There are sometimes “prejudices” about Terminology and the teachers’ role is to show students that there are close ties but not exclusive between terminology and translation: terminology is essential to any professional communication and it is not limited to an ancillary role for the translation.
|Miguel Sánchez Ibáñez||
My advice is very simple: never give up. Even if study programmes for fields in which terminology plays a central role are scarce, even if terminologist posts are difficult to come by, even if our tasks as language professionals are sometimes blurry and ill‑defined, we must be tenacious, consistent and always willing to learn and to update our professional skills. I am only a young terminologist who has just started his career, and I fear that my relatively limited experience means I am not the best person to give advice on anything, but I have always known that terminology is my passion, despite the difficulties I have come across along the way, and I am quite happy with the path I have followed so far. I always try to remember that I have a long way to go, but I do know what I ultimately want to become: an experienced, skilled terminologist who is able to adapt to different working contexts and is always willing to learn and improve. I think that if aspiring terminologists take all these factors into account, at least they will have found a promising starting point!
Even if translators are very often under time pressure, they should do terminology work following the concept-oriented approach. Otherwise the terminological data will be unsystematic and therefore unusable over the time. Concept orientation does not mean that translators have to elaborate concept systems and have to supply every terminological entry with a definition; it requires (only) that all terminological information belonging to one concept should also be managed in one terminological entry. Synonyms should be stored in the same entry, homonyms in different entries. And with a good terminology management system and a good preparation of terminology work, translator can easily create entries that contain more than two terms. Before a translation job starts, an entry template can be filled with default values for the subject field, the client, the term status, and if not done automatically with the name of the editor and the date. During the translation process, it is only necessary to add the source language and the target language term to create a valid terminological entry.
Different tracks can be used to pursue a career in terminology. From a multilingual point of view, starting with a Master’s in translation and specialising in translation technology and advanced human language technology is definitely a good choice. However, terminology can be approached from different angles (it is definitely interdisciplinary), and academics with a background in other sciences can definitely also work in terminology research. In any case, anyone working with terminology and trying to build terminology collections needs good language skills, and especially a keen interest in new trends in society, with an open mind on new workflow procedures.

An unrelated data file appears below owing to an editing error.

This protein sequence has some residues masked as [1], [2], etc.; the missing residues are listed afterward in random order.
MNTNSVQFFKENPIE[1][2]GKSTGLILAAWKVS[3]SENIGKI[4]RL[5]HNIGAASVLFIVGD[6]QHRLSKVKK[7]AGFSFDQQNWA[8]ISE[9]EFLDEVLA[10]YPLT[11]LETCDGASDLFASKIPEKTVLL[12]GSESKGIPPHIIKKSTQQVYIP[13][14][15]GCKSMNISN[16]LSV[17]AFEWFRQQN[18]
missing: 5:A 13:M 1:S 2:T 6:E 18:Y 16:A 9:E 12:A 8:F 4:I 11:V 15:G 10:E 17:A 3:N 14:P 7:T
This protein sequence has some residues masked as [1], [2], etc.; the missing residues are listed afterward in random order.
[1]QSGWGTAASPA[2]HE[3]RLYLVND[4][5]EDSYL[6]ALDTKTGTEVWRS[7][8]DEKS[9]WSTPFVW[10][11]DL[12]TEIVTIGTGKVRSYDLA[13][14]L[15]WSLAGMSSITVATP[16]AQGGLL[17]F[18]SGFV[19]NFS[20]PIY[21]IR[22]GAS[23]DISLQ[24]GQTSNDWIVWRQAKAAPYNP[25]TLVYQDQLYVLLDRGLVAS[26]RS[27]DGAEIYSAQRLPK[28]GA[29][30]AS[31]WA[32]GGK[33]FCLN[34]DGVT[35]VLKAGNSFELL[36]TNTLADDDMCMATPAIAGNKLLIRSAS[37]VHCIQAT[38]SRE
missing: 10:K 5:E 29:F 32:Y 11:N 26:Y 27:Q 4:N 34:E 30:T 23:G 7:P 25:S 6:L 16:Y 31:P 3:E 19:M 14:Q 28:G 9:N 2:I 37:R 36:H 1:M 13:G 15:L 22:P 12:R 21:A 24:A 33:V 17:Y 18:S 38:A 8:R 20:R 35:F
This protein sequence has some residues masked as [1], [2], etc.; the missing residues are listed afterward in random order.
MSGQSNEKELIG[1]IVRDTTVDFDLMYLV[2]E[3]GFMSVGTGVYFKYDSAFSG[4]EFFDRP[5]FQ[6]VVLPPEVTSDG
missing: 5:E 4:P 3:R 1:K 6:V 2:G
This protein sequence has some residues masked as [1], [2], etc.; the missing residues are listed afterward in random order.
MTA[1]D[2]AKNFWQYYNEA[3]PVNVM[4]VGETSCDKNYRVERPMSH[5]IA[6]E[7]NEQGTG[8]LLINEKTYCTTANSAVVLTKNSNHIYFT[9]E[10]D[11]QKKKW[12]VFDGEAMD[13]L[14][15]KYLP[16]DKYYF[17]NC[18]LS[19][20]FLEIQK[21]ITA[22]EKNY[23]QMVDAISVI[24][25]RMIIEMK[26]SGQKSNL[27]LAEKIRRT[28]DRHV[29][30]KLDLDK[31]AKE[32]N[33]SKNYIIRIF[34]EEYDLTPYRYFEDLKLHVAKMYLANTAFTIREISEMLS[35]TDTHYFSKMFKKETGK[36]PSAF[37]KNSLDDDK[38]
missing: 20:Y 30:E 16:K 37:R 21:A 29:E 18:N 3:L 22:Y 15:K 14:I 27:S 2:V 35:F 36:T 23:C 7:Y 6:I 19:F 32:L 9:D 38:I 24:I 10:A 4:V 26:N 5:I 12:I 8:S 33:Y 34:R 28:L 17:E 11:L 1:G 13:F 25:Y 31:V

In my opinion, in order to become a reliable terminologist, a person mainly should love knowledge and terminology as well as have a proficient knowledge of languages. She/he will have to study a specific subject field and become specialist in it. They should study well both theory and application of terminology (all) relevant ISO/TC 37 standards starting from ISO 1087 and ISO 704. Even if this person is a linguist, he/she should digest the terminological concepts and methods, which are not quite the same as the linguistic ones. Be a good user of computer programs and other applications used in terminology today (word processing programs, terminological databases, etc.) is another requisite.
|Maria Teresa Zanola||
Apart from the evidence of having advanced linguistic and textual competences, a terminologist must know how to manage terminology: how to search and collect terms, how to store and retrieve them, how to manage monolingual and multilingual terminology and terminology projects. Moreover, a terminologist must know terminology strategies for business processes, if he/she works in companies which require translation, and be conscious of the relevance of terminological choices in institutional communication as well as in marketing needs.
 “Why is terminology your passion?” (2014). A collection of interviews with prominent terminologists. Terminology Coordination Unit of the European Parliament. ISBN 978-92-823-5369-1
 “Why is terminology your passion?” (2015). The second collection of interviews with prominent terminologists. Terminology Coordination Unit of the EuropeanParliament. ISBN 978-92-823-5369-1
 Brenes, Patricia (2016). Wise Words: Insights from successful terminologists (Part I). In My Own Terms. Blog post. Available at: http://inmyownterms.com/wise-words-insights-successful-terminologists-part/
 Brenes, Patricia (2016). Wise Words: Insights from successful terminologists (Part II). In My Own Terms. Blog post. Available at: http://inmyownterms.com/wise-words-insights-successful-terminologists-part-ii/